Journal of Gastroenterology 02/2015; DOI:10.1007/s00535-015-1046-3
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    ABSTRACT: We investigated the effects of proton-pump inhibitors (PPIs) on lower gastrointestinal bleeding (LGIB) and of their interactions with nonsteroidal anti-inflammatory drugs (NSAIDs), low-dose aspirin, clopidogrel, and warfarin on LGIB risk. We prospectively studied 355 patients emergently hospitalized for LGIB and 8,221 nonbleeding patients. All patients underwent colonoscopy. Smoking, alcohol drinking, drug exposure, and the Charlson comorbidity index score were assessed before colonoscopy. Adjusted odds ratios (AOR) of LGIB were estimated. LGIB was significantly associated with older age, higher comorbidity index, and NSAID, aspirin, clopidogrel, or warfarin use. PPI use was significantly associated with older age, male sex, being a current alcohol drinker, higher comorbidity index, and NSAID, aspirin, clopidogrel, warfarin, acetaminophen, or corticosteroid use. Multivariate analysis adjusted by the confounding factors revealed LGIB was not significantly associated with PPI use (AOR 0.87; 95 % confidence interval 0.68-1.13; p = 0.311), or specifically with omeprazole (AOR 1.18; p = 0.408), esomeprazole (AOR 0.76; p = 0.432), lansoprazole (AOR 0.93; p = 0.669), or rabeprazole (AOR 0.63; p = 0.140). In the interaction model, no significant interactions were observed between PPIs and NSAIDs (AOR 1.40; p = 0.293), aspirin (AOR 1.09; p = 0.767), clopidogrel (AOR 0.99, p = 0.985), or warfarin (AOR 1.52; p = 0.398). This large case-control study demonstrated that PPI use did not lead to an increased risk of LGIB, regardless of the type of PPI used. Further, LGIB risk was not affected by PPI use, irrespective of concomitant therapy with NSAIDs, low-dose aspirin, clopidogrel, or warfarin.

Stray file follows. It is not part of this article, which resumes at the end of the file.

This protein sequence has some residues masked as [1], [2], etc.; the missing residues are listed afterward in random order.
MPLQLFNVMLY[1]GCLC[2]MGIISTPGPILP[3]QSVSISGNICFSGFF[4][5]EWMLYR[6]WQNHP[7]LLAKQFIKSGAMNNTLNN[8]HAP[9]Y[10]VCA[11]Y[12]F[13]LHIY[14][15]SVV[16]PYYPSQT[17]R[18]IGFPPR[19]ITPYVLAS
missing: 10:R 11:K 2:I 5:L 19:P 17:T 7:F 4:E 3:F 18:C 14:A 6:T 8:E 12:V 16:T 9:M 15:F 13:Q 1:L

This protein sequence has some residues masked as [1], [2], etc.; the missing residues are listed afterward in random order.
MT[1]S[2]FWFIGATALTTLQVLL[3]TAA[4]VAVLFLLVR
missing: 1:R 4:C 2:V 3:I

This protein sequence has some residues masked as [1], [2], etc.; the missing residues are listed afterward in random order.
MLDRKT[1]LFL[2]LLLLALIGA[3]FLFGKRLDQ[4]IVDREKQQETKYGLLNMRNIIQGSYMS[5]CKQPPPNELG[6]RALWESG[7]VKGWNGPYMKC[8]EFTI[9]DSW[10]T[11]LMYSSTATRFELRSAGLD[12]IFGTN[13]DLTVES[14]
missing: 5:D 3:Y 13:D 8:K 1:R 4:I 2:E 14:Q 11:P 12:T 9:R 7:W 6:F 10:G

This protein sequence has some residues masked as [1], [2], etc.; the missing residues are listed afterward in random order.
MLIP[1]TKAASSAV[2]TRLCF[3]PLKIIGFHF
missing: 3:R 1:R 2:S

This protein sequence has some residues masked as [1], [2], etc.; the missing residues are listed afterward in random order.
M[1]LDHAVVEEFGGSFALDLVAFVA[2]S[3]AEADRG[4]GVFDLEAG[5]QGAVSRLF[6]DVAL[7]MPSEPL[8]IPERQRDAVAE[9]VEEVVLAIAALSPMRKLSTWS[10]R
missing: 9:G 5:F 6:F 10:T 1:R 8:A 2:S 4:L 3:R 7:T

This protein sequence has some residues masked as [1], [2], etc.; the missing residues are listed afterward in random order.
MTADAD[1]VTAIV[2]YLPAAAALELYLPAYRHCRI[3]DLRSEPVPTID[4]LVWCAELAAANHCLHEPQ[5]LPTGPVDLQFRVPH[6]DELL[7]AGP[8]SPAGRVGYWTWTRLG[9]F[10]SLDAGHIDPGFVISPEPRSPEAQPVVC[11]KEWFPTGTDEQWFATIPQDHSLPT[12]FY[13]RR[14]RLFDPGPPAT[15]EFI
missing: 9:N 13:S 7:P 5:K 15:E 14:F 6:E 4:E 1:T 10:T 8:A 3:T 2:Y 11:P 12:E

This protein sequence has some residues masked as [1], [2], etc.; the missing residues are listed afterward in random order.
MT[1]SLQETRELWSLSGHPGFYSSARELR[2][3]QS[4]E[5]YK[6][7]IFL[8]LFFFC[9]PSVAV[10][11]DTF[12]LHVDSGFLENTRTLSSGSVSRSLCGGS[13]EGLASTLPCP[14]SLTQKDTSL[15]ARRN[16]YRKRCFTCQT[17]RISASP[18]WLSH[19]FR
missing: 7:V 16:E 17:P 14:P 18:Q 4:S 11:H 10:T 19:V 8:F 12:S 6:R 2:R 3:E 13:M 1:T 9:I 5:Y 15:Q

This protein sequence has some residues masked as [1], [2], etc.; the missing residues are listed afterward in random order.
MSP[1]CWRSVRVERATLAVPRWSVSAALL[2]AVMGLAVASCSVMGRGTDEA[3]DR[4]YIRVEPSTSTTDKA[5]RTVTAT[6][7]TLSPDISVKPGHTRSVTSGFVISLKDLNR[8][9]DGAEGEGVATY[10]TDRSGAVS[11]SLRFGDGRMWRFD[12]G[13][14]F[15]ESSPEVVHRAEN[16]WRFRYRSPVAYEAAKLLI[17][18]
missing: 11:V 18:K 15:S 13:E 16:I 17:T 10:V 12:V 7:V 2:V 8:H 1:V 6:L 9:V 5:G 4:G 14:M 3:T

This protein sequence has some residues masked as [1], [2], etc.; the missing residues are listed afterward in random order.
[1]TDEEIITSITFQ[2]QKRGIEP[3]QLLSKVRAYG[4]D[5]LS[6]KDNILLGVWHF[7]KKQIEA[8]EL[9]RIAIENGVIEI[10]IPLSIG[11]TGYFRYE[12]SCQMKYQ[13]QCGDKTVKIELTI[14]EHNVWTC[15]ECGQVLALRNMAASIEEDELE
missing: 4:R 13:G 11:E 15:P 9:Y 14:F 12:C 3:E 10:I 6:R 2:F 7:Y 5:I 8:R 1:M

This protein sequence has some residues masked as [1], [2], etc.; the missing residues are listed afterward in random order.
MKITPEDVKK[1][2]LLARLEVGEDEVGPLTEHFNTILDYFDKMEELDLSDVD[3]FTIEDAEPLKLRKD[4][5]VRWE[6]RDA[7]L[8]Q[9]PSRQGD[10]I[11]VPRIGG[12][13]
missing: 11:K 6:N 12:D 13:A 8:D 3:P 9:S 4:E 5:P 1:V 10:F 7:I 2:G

Journal of Gastroenterology 02/2015; DOI:10.1007/s00535-015-1055-2
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    ABSTRACT: It is a great honor to pen few words for the recent dramatic evolution of the Journal of Gastroenterology (JG). JG is the official journal of the Japanese Society of Gastroenterology (JSGE). It was launched in 1966 as Gastroenterologia Japonica, and then the journal name was changed to Journal of Gastroenterology in 1994, and has completed 50 years of publication in 2015.Only 10 years ago, no one could have imagined the current situation of JG. When I joined in the editorial team of JG in 2003, the journal had approximately 350 manuscript submissions per year. It was substantially a Japanese journal with 80 % of the submitted manuscripts and 90 % of the accepted manuscripts coming from Japanese gastroenterologists. Very few foreign researchers even know the name of the journal. I would like to let you know indispensable decisions and efforts of former Presidents of the JSGE, Editorial Directors, Editor-in-Chief, Deputy Editor-in-Chief, associate editors and editorial stuffs of JG to ma ...
    Journal of Gastroenterology 02/2015; DOI:10.1007/s00535-015-1047-2
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    ABSTRACT: Epidemiological studies have indicated that patients with chronic Helicobacter pylori infection have an increased risk of developing type 2 diabetes mellitus, but the underlying mechanisms remain largely unknown. This study aimed to investigate whether H. pylori infection contributes to the development of insulin resistance, as well as the underlying mechanisms both in vivo and in vitro. The effect of H. pylori infection on glucose metabolism was evaluated in humans and mouse models. The role of the c-Jun/miR-203/suppressor of cytokine signaling 3 (SOCS3) pathway in H. pylori-induced insulin resistance was determined in vitro and was validated in vivo. Average fasting glucose levels were increased in patients (P = 0.012) and mice (P = 0.004) with H. pylori infection. Diabetic mice with H. pylori infection showed impaired glucose metabolism and insulin tolerance and hyperinsulinemia. Furthermore, H. pylori infection impaired insulin signaling in primary hepatocytes. H. pylori infection could upregulate SOCS3, a well-known insulin signaling inhibitor, by downregulating miR-203. SOCS3 overexpression interfered with insulin signaling proteins, and knockdown of SOCS3 alleviated H. pylori-induced impairment of insulin signaling. The transcription factor c-Jun, which affects gene expression, was induced by H. pylori infection and suppressed miR-203 expression. Our results demonstrated that H. pylori infection induced hepatic insulin resistance by the c-Jun/miR-203/SOCS3 signaling pathway and provide possible implications with regard to resolving insulin resistance.
    Journal of Gastroenterology 02/2015; DOI:10.1007/s00535-015-1051-6